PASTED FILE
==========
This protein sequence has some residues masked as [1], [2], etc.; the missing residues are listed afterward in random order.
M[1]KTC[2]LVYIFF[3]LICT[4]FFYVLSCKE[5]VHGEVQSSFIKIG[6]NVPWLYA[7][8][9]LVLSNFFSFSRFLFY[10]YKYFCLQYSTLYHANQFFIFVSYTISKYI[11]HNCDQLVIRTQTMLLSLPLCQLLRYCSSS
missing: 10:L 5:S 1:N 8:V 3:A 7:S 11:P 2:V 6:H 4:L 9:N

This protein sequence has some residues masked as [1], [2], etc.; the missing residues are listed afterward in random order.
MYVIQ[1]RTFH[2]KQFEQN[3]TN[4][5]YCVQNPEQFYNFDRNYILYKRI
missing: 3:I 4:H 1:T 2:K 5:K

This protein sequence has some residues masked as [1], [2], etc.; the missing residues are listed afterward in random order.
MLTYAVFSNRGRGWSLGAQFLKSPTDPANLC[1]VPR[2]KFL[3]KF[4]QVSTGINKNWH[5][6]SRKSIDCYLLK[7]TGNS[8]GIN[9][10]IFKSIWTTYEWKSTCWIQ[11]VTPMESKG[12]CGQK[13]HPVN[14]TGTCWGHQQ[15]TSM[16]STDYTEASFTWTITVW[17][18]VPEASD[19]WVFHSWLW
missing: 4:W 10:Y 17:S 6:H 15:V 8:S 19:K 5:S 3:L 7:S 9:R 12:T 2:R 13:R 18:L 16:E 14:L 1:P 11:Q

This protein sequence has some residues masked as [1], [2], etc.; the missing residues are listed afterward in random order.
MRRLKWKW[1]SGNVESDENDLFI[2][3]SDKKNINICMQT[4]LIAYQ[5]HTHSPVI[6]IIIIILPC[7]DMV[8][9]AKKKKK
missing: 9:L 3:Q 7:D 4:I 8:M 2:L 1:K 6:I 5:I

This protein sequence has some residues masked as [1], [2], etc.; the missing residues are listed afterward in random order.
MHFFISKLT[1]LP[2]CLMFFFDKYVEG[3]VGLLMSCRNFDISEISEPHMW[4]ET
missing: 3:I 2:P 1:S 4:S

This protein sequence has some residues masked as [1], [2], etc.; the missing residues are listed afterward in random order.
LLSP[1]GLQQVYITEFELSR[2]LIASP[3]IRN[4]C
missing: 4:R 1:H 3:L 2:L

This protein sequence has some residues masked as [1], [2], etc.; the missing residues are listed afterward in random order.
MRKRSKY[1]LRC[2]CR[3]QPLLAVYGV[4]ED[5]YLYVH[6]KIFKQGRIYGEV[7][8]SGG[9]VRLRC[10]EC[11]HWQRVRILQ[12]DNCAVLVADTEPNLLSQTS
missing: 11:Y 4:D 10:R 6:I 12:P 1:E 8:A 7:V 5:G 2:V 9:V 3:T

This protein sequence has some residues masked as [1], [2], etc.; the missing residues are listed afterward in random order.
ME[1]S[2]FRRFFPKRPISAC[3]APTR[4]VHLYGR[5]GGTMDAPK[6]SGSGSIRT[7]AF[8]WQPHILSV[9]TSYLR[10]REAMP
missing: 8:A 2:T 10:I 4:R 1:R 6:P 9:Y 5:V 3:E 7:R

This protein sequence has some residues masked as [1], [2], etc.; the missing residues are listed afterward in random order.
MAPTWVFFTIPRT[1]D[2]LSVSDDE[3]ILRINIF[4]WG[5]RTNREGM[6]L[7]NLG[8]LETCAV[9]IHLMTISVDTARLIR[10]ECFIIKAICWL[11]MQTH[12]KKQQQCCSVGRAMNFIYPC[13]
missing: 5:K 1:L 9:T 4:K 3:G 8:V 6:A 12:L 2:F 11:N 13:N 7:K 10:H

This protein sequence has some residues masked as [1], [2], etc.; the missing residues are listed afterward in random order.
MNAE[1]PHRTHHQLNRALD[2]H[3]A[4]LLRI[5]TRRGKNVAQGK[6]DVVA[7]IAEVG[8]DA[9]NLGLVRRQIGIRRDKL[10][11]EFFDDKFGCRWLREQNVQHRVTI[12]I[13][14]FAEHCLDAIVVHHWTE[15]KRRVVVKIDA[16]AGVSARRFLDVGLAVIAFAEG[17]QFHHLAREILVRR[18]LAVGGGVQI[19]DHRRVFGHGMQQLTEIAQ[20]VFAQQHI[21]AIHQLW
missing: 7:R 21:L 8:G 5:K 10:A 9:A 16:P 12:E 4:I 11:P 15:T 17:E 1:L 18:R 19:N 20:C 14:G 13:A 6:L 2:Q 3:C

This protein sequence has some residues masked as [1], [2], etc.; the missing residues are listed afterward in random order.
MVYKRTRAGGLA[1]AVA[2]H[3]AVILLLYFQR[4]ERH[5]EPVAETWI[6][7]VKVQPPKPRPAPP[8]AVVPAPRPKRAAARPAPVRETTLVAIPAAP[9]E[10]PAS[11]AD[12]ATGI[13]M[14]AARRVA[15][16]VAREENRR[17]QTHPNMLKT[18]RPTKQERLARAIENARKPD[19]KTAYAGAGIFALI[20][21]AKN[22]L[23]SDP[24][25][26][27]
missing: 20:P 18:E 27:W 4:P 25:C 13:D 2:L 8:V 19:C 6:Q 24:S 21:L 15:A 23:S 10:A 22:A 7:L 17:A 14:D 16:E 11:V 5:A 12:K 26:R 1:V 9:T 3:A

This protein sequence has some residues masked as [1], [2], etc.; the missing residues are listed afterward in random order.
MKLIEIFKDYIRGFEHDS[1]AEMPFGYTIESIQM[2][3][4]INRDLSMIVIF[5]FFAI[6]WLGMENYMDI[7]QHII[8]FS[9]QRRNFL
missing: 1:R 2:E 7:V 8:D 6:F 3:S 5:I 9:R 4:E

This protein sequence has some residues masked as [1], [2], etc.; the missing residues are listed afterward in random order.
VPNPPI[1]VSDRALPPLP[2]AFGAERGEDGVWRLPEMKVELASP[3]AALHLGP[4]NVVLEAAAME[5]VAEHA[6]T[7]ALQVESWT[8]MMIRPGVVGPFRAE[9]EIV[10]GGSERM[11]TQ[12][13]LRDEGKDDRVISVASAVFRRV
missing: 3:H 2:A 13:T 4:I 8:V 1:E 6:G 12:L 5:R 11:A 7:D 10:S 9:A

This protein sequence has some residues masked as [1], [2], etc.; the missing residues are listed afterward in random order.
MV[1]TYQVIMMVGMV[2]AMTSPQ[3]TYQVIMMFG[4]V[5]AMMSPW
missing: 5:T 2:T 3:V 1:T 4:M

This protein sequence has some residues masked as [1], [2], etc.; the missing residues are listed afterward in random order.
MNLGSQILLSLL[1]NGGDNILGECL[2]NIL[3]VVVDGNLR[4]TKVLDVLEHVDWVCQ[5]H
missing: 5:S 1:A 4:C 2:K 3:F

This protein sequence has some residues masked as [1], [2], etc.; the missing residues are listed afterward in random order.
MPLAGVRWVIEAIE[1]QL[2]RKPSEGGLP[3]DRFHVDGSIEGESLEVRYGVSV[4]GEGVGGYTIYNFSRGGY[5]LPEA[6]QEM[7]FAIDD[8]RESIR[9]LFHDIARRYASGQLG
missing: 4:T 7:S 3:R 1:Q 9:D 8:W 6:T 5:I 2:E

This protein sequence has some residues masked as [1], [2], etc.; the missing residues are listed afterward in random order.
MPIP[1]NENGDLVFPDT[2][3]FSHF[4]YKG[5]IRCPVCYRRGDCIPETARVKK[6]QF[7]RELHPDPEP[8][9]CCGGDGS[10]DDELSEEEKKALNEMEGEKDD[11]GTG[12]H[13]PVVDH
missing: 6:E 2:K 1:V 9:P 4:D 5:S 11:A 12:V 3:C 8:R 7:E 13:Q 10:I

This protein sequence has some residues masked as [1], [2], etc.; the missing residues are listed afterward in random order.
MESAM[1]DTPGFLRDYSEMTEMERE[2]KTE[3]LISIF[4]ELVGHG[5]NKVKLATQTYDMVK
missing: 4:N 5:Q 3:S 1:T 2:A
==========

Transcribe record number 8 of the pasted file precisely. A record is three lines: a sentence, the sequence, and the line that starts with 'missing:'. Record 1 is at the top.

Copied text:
This protein sequence has some residues masked as [1], [2], etc.; the missing residues are listed afterward in random order.
ME[1]S[2]FRRFFPKRPISAC[3]APTR[4]VHLYGR[5]GGTMDAPK[6]SGSGSIRT[7]AF[8]WQPHILSV[9]TSYLR[10]REAMP
missing: 8:A 2:T 10:I 4:R 1:R 6:P 9:Y 5:V 3:E 7:R